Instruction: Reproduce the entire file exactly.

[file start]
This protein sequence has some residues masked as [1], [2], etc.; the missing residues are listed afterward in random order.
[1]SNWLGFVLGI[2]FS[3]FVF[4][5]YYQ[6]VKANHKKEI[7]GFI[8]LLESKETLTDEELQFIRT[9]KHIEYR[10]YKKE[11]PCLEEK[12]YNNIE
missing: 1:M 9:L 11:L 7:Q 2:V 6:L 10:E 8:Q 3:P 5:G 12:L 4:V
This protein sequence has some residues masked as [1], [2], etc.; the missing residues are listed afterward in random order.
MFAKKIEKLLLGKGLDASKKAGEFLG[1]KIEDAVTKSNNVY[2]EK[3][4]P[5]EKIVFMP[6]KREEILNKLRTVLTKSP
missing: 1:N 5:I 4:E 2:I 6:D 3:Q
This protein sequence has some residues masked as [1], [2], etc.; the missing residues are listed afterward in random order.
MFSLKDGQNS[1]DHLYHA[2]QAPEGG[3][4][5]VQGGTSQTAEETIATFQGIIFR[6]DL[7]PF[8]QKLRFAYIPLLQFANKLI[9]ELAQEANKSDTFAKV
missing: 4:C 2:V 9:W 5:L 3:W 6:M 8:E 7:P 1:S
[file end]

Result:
This protein sequence has some residues masked as [1], [2], etc.; the missing residues are listed afterward in random order.
[1]SNWLGFVLGI[2]FS[3]FVF[4][5]YYQ[6]VKANHKKEI[7]GFI[8]LLESKETLTDEELQFIRT[9]KHIEYR[10]YKKE[11]PCLEEK[12]YNNIE
missing: 1:M 9:L 11:L 7:Q 2:V 6:L 10:E 8:Q 3:P 5:G 12:L 4:V
This protein sequence has some residues masked as [1], [2], etc.; the missing residues are listed afterward in random order.
MFAKKIEKLLLGKGLDASKKAGEFLG[1]KIEDAVTKSNNVY[2]EK[3][4]P[5]EKIVFMP[6]KREEILNKLRTVLTKSP
missing: 1:N 5:I 4:E 2:I 6:D 3:Q
This protein sequence has some residues masked as [1], [2], etc.; the missing residues are listed afterward in random order.
MFSLKDGQNS[1]DHLYHA[2]QAPEGG[3][4][5]VQGGTSQTAEETIATFQGIIFR[6]DL[7]PF[8]QKLRFAYIPLLQFANKLI[9]ELAQEANKSDTFAKV
missing: 4:C 2:V 9:W 5:L 3:W 6:M 8:E 7:P 1:S